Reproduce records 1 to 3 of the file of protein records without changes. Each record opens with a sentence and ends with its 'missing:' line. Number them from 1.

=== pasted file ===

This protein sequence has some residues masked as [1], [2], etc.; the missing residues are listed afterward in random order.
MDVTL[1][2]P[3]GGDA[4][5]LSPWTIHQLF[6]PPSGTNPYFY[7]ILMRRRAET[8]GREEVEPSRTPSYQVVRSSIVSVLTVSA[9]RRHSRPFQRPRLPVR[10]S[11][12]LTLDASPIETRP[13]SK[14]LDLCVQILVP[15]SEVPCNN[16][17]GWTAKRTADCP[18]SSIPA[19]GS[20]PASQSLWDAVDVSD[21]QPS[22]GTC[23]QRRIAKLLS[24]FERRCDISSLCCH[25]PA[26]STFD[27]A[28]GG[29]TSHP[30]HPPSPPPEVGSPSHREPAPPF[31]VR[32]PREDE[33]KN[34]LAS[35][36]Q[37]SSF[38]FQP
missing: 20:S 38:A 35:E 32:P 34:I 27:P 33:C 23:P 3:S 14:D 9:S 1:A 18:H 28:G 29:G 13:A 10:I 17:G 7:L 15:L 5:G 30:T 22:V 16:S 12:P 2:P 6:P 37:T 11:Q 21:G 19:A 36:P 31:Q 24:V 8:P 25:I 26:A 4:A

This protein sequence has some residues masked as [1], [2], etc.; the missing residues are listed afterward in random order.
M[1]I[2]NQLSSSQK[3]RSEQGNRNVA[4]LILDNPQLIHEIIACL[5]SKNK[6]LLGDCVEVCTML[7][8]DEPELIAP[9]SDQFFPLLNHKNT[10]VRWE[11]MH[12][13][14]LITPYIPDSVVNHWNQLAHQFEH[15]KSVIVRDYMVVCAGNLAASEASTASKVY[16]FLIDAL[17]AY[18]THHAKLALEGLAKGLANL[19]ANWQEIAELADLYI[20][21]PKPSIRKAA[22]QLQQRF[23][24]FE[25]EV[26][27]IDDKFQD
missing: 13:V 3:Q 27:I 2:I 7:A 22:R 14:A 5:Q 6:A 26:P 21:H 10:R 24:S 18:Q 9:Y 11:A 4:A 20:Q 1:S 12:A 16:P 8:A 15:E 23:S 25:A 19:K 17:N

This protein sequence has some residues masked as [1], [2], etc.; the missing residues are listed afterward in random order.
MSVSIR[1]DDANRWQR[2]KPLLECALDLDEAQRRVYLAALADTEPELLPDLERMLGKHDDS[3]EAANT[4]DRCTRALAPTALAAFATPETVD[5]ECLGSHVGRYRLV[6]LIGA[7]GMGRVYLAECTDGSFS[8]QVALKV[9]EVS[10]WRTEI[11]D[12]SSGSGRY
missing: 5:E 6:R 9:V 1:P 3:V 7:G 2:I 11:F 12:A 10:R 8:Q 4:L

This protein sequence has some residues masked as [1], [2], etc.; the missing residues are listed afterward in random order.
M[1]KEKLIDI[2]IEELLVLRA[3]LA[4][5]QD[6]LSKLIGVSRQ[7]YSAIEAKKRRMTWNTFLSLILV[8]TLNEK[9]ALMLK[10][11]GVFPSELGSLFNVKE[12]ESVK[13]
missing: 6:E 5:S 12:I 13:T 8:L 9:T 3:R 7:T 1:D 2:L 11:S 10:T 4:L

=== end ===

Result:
This protein sequence has some residues masked as [1], [2], etc.; the missing residues are listed afterward in random order.
MDVTL[1][2]P[3]GGDA[4][5]LSPWTIHQLF[6]PPSGTNPYFY[7]ILMRRRAET[8]GREEVEPSRTPSYQVVRSSIVSVLTVSA[9]RRHSRPFQRPRLPVR[10]S[11][12]LTLDASPIETRP[13]SK[14]LDLCVQILVP[15]SEVPCNN[16][17]GWTAKRTADCP[18]SSIPA[19]GS[20]PASQSLWDAVDVSD[21]QPS[22]GTC[23]QRRIAKLLS[24]FERRCDISSLCCH[25]PA[26]STFD[27]A[28]GG[29]TSHP[30]HPPSPPPEVGSPSHREPAPPF[31]VR[32]PREDE[33]KN[34]LAS[35][36]Q[37]SSF[38]FQP
missing: 20:S 38:A 35:E 32:P 34:I 27:P 33:C 23:P 3:S 14:D 9:S 1:A 18:H 28:G 29:G 13:A 10:I 17:G 7:L 15:L 5:G 30:T 22:V 16:S 12:P 2:P 6:P 37:T 11:Q 21:G 19:A 36:P 31:Q 24:V 8:P 25:I 26:A 4:A

This protein sequence has some residues masked as [1], [2], etc.; the missing residues are listed afterward in random order.
M[1]I[2]NQLSSSQK[3]RSEQGNRNVA[4]LILDNPQLIHEIIACL[5]SKNK[6]LLGDCVEVCTML[7][8]DEPELIAP[9]SDQFFPLLNHKNT[10]VRWE[11]MH[12][13][14]LITPYIPDSVVNHWNQLAHQFEH[15]KSVIVRDYMVVCAGNLAASEASTASKVY[16]FLIDAL[17]AY[18]THHAKLALEGLAKGLANL[19]ANWQEIAELADLYI[20][21]PKPSIRKAA[22]QLQQRF[23][24]FE[25]EV[26][27]IDDKFQD
missing: 13:V 3:Q 27:I 2:I 7:A 22:R 14:A 5:Q 6:A 26:P 21:H 10:R 24:S 18:Q 9:Y 11:A 4:A 20:Q 1:S 12:A 16:P 8:A 15:E 23:S 25:A 19:K 17:N

This protein sequence has some residues masked as [1], [2], etc.; the missing residues are listed afterward in random order.
MSVSIR[1]DDANRWQR[2]KPLLECALDLDEAQRRVYLAALADTEPELLPDLERMLGKHDDS[3]EAANT[4]DRCTRALAPTALAAFATPETVD[5]ECLGSHVGRYRLV[6]LIGA[7]GMGRVYLAECTDGSFS[8]QVALKV[9]EVS[10]WRTEI[11]D[12]SSGSGRY
missing: 5:E 6:R 9:V 1:P 3:V 7:G 2:I 11:F 12:A 10:R 8:Q 4:L